Oil's week-long slide accelerated Wednesday, Nov. 15, following a surprise increase in U.S. inventories, a forecast for weaker demand growth and hints that Russia isn't ready to extend OPEC-coordinated production cuts.

Global benchmark Brent crude fell as low as $61.34 a barrel in overnight trading before regaining some of that lost ground early in the European session on Tuesday. Brent futures for delivery in January traded at $61.33, down 1.4% on the day and around 4.5% below more than two-year high of $64.27 on Nov. 6.  

West Texas Intermediate futures for delivery in December tracked Brent's decline, falling to $54.96, down 1.36% from its Tuesday close, leaving the U.S. benchmark down just under 5% from its Nov. 6 high of $57.36.

U.S. crude stockpiles rose by 6.5 million barrels in the week to Nov. 10, the American Petroleum Institute, or API, reported late Tuesday. The increase bucked analyst expectations that U.S. crude reserves would decline by about 2.2 million barrels over the period. Gasoline stocks also climbed, up 2.4 million barrels, once again surprising analysts who had tipped stockpiles to fall by more than 1 million barrels.

The surprise out of the U.S. followed on the heels of an International Energy Agency, or IEA, report that suggested that oil demand growth over 2018 would be weaker than expected. The IEA, on Tuesday, cut its demand growth forecast by about 100,000 barrels per day for both 2017 and 2018.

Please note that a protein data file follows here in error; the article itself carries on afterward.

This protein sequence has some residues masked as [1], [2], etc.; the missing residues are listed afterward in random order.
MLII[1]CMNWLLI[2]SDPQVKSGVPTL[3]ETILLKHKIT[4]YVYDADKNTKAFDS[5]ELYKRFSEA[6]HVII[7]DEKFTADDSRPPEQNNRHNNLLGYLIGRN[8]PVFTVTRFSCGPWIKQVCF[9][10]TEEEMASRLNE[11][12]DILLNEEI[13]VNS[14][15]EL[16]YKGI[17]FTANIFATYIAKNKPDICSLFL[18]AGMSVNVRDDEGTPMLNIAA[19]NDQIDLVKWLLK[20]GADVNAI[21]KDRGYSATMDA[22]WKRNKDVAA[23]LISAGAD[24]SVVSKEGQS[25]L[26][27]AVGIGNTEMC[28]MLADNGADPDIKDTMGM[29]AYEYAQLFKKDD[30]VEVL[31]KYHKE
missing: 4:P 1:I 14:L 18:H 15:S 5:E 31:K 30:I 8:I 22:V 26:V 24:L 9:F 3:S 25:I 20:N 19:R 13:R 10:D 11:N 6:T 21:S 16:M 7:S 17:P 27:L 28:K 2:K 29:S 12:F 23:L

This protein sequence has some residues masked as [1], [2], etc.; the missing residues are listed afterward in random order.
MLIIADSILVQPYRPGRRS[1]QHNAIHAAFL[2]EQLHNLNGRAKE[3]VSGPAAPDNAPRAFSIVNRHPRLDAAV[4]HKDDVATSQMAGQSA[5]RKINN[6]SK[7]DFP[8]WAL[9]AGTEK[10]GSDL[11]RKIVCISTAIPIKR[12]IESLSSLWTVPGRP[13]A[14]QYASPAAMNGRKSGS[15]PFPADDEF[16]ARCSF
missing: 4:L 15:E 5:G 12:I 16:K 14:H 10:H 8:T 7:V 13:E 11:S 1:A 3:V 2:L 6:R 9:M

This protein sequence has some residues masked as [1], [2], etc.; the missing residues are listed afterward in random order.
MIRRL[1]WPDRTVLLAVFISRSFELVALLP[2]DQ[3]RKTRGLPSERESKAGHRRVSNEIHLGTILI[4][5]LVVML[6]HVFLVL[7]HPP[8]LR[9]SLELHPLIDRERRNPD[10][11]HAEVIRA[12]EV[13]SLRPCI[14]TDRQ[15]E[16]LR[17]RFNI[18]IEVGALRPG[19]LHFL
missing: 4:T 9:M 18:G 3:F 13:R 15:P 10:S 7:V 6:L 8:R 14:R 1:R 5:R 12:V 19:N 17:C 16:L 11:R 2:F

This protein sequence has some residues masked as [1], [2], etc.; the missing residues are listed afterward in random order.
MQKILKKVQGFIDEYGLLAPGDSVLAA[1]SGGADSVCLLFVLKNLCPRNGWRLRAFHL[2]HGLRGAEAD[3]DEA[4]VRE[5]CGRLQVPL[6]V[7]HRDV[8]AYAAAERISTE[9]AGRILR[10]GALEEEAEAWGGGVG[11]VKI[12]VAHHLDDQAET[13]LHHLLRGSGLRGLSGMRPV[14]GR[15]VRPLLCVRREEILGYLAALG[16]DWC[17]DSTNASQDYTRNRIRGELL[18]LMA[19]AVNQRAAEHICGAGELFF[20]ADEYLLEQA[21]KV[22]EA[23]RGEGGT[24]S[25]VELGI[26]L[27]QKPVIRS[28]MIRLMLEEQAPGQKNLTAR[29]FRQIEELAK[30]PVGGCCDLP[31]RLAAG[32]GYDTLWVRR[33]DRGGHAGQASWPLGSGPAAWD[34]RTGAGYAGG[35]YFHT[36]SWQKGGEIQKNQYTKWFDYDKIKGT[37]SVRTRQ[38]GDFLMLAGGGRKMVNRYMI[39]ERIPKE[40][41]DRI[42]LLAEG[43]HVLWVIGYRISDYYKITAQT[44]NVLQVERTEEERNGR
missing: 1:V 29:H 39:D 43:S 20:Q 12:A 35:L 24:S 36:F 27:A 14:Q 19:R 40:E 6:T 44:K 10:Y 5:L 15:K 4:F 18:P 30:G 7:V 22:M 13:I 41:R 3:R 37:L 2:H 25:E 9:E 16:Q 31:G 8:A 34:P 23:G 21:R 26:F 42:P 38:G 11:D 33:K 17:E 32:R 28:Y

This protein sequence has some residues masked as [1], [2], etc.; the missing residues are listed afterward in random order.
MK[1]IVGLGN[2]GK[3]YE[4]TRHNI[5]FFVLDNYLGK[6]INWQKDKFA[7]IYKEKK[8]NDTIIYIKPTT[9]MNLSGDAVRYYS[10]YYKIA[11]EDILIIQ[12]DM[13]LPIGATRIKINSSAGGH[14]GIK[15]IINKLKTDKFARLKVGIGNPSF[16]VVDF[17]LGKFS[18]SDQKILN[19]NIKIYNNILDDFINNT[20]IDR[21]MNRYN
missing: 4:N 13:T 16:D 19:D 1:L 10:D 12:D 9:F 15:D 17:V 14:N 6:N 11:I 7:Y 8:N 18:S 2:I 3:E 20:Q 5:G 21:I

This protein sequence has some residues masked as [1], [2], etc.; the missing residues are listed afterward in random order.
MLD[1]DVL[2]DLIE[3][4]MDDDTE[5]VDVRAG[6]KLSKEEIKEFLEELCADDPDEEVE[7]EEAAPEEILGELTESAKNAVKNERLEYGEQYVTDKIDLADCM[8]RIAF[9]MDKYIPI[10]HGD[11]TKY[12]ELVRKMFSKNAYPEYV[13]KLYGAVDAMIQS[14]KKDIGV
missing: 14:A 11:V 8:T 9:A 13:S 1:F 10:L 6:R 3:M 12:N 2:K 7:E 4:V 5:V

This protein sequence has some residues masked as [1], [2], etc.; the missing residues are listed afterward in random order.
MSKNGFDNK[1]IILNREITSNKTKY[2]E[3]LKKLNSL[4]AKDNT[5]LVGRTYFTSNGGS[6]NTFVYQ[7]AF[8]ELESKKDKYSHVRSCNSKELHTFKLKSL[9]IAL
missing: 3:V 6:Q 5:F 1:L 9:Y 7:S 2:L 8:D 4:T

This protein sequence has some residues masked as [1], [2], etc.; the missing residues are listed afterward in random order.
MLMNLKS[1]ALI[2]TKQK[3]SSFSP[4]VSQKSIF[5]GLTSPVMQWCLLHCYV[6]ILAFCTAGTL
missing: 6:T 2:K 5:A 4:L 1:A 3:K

"Higher prices and relatively mild early winter temperatures contributed to a downward revision to our demand forecast," said the group, which represents 29 oil importing countries. "We now see increases of 1.5 million barrels per day in 2017 (or 1.6%) to 97.7 mb/d, and 1.3 mb/d in 2018 (or 1.3%) to 98.9 mb/d."

Global crude markets will remain oversupplied through to the end of the first quarter of 2018, according to IEA analysts. They also noted that OPEC and Russian production cuts, in force since the start of the year, were increasingly being offset by non-OPEC producers, which were likely to increase average output by 700,000 barrels per day over 2017, rising to a forecast 1.4m/bd in 2018, "led by higher US output."

The third piece of bad news for oil prices came out of Russia, where reports have emerged that the country's oil officials are hesitating to commit to an extension of oil production caps at an OPEC meeting at the end of November.

"Positioning is long and expectations already elevated for the OPEC meeting on the 30th," noted Goldman Sachs analysts on Wednesday. "While ultimately we would still expect a cut extension to be announced...there is still event risk into the 30th November."

Goldman expects Russia will ultimately back an extension, noting that President Vladimir Putin agreed to extend the OPEC initiative in October during meetings with the Saudi King Salman bin Abdulaziz Al Saud. But questions remain over how long the agreement should remain in place and are unlikely to be resolved before the end of this month, Bloomberg reported Wednesday, citing unnamed sources.

That report chimes with recent comments from Russia's Energy Minister Alexander Novak, who said on Nov. 2 that Russia saw no need to extend the production cap deal so far in advance of its expiration.

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